Charlotte Stephens, Research Correspondent, ME Association.
We show below brief summaries of the research studies about ME/CFS that have been published in the last week, followed by the abstracts from those studies.
This information will be included in the monthly update to the central Research Index which is made freely available as a download at the end of every month.
You can also find the Index in the Research section of the website together with a list of Research Summaries from the ME Association that provide lay explanations of the more important and interesting work that has been published to date.
ME/CFS Research Published 21st – 27th March 2020
This week, 3 new research studies have been published:
- Researchers from Saudi Arabia identified ultrasmall bacteria, that would be missed in standard bacterial testing as they pass through filters, in the blood of some patients with ME. However, they were not present in enough patients to be used as a diagnostic marker (22 out of 124 samples). They concluded that further research is needed to determine the link, if any, between the presence of ultrasmall bacteria and disease.
- Italian researchers found that a combination of Nutraceuticals (Magnesium, CoQ10, vitamin D, alpha-lipoic-acid and tryptophan) and acupuncture are both effective options for the treatment of fibromyalgia.
- A study from researchers in Leicestershire examined men’s experiences of living with M.E/CFS, through interviews and photographs, to gain a greater understanding of the impact of the illness on their identity.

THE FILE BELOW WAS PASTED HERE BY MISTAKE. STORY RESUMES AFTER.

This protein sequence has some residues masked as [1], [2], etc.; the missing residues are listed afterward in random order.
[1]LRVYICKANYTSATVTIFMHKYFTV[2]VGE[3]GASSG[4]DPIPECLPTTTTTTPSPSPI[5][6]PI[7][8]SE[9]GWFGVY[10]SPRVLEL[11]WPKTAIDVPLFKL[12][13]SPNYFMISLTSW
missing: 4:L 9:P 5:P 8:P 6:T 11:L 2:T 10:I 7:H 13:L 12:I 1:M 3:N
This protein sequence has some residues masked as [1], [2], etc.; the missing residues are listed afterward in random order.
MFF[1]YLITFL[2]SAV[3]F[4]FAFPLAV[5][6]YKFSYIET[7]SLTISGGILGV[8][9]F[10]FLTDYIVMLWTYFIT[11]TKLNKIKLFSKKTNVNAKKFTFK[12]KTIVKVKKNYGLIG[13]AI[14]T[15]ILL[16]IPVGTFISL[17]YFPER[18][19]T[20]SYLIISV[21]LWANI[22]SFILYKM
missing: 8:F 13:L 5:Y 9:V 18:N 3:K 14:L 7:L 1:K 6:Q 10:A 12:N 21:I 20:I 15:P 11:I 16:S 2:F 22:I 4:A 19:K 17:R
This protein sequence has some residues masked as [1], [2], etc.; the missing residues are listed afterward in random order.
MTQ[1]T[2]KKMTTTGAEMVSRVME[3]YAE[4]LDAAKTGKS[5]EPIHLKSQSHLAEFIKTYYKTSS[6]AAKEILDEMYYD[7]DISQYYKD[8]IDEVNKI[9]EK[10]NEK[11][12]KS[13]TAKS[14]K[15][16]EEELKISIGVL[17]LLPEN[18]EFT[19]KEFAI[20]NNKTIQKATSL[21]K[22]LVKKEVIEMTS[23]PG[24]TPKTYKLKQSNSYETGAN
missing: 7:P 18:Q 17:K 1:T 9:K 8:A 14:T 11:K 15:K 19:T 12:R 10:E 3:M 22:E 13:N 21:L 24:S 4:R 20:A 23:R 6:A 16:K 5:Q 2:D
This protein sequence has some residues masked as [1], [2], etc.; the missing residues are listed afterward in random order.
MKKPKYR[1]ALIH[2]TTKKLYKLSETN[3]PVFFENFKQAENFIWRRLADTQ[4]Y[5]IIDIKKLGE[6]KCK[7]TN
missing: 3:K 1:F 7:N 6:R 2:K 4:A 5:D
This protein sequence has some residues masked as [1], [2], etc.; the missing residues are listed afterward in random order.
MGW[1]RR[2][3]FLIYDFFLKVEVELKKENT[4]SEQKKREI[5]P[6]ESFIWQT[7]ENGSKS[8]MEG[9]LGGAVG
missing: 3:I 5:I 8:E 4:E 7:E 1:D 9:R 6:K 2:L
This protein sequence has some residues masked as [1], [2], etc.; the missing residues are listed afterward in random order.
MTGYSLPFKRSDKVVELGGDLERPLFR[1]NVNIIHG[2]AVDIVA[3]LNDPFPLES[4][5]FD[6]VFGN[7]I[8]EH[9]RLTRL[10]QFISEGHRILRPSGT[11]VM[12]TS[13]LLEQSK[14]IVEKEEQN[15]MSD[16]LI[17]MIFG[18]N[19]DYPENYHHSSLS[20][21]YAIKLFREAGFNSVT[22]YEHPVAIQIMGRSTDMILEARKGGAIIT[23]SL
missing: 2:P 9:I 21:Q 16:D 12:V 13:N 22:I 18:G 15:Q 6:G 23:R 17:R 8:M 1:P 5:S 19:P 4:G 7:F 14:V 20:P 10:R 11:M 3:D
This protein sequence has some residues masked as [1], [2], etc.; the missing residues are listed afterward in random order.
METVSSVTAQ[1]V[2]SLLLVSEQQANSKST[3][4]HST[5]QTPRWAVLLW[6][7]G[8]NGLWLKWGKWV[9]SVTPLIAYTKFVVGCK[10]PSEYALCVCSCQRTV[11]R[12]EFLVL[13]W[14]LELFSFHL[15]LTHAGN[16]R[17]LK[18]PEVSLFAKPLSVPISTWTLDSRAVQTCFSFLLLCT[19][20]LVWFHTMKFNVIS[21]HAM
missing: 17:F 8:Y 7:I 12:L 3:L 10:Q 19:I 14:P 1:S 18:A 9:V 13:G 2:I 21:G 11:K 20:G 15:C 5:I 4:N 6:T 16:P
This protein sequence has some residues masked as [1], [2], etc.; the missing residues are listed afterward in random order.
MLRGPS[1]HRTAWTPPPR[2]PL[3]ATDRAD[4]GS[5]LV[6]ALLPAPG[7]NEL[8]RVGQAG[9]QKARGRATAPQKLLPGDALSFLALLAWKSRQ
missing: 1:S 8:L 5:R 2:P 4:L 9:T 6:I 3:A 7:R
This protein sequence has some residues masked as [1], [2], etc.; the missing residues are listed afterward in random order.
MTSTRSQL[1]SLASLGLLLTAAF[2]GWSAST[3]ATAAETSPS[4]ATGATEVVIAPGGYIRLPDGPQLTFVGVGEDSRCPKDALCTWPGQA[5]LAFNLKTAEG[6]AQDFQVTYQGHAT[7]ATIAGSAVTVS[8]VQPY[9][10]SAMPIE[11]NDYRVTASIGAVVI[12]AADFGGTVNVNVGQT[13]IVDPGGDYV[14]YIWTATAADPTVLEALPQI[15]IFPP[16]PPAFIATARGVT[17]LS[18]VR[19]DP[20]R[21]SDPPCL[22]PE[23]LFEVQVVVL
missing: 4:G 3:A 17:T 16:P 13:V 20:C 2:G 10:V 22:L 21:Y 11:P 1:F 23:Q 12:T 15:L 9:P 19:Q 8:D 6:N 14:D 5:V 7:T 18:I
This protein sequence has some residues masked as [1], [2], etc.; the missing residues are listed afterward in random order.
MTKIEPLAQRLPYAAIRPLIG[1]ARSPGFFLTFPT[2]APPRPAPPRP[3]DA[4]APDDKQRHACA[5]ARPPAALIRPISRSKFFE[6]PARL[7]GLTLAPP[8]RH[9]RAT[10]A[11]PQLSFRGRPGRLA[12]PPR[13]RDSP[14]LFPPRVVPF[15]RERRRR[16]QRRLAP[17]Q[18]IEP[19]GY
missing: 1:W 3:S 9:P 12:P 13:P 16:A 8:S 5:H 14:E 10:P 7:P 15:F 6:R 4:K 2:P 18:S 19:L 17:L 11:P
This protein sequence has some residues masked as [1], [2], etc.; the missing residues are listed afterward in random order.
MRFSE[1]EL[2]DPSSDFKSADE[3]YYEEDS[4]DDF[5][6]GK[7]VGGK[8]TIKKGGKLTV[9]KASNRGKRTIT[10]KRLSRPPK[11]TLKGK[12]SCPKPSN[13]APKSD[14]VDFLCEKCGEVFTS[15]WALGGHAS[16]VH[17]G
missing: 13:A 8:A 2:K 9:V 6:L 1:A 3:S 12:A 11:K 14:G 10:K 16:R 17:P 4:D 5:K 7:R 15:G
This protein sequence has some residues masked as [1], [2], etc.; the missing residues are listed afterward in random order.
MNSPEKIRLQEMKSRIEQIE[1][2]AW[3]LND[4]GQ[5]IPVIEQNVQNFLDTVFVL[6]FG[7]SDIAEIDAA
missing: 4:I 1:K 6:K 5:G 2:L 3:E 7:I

ME/CFS Research references and abstracts
1. Alharbi S (2020)
Isolation of ultrasmall (filterable) bacteria from patients suffering from ME, and patients and staff of a paediatric hospital.
Saudi Journal of Biological Sciences [Epub ahead of print].
A total of 108 blood samples obtained from 28 male and 80 female patients diagnosed with ME were diluted in sterile, Ringer’s Solution and forced (by suction) through 0.2 µm filters.
Of the 28 male samples, 4 yielded filterable bacteria and of the 80 female samples, 18 gave filterable bacteria; as a result, of the total of 124 samples, 22 yielded FB. Filterable (0.4 and 0.2, but not 0.1micron filterable) bacteria were also isolated from the nose throat and skin of paediatric patients and from the throat and skin of staff at an emergency paediatric hospital. The highest percentage of bacterial passage occurred through the largest (0.4 µm) pores.
The results show that ultrasmall bacteria occur in ME patients and in paediatric patients and nurses. The potential pathogenic role of such filterable bacteria is briefly discussed.
2. Vittorio S et al. (2020)
Comparison between Acupuncture and Nutraceutical Treatment with Migratens® in Patients with Fibromyalgia Syndrome: A Prospective Randomized Clinical Trial.
Nutrients 12 (3).
Objectives: Fibromyalgia syndrome (FMS) is a chronic clinical condition characterized by pain, fatigue, altered sleep, and cognitive disturbances. The purpose of this study was to compare two alternative treatments (nutraceutical and acupuncture) in FMS patients through a randomized clinical trial.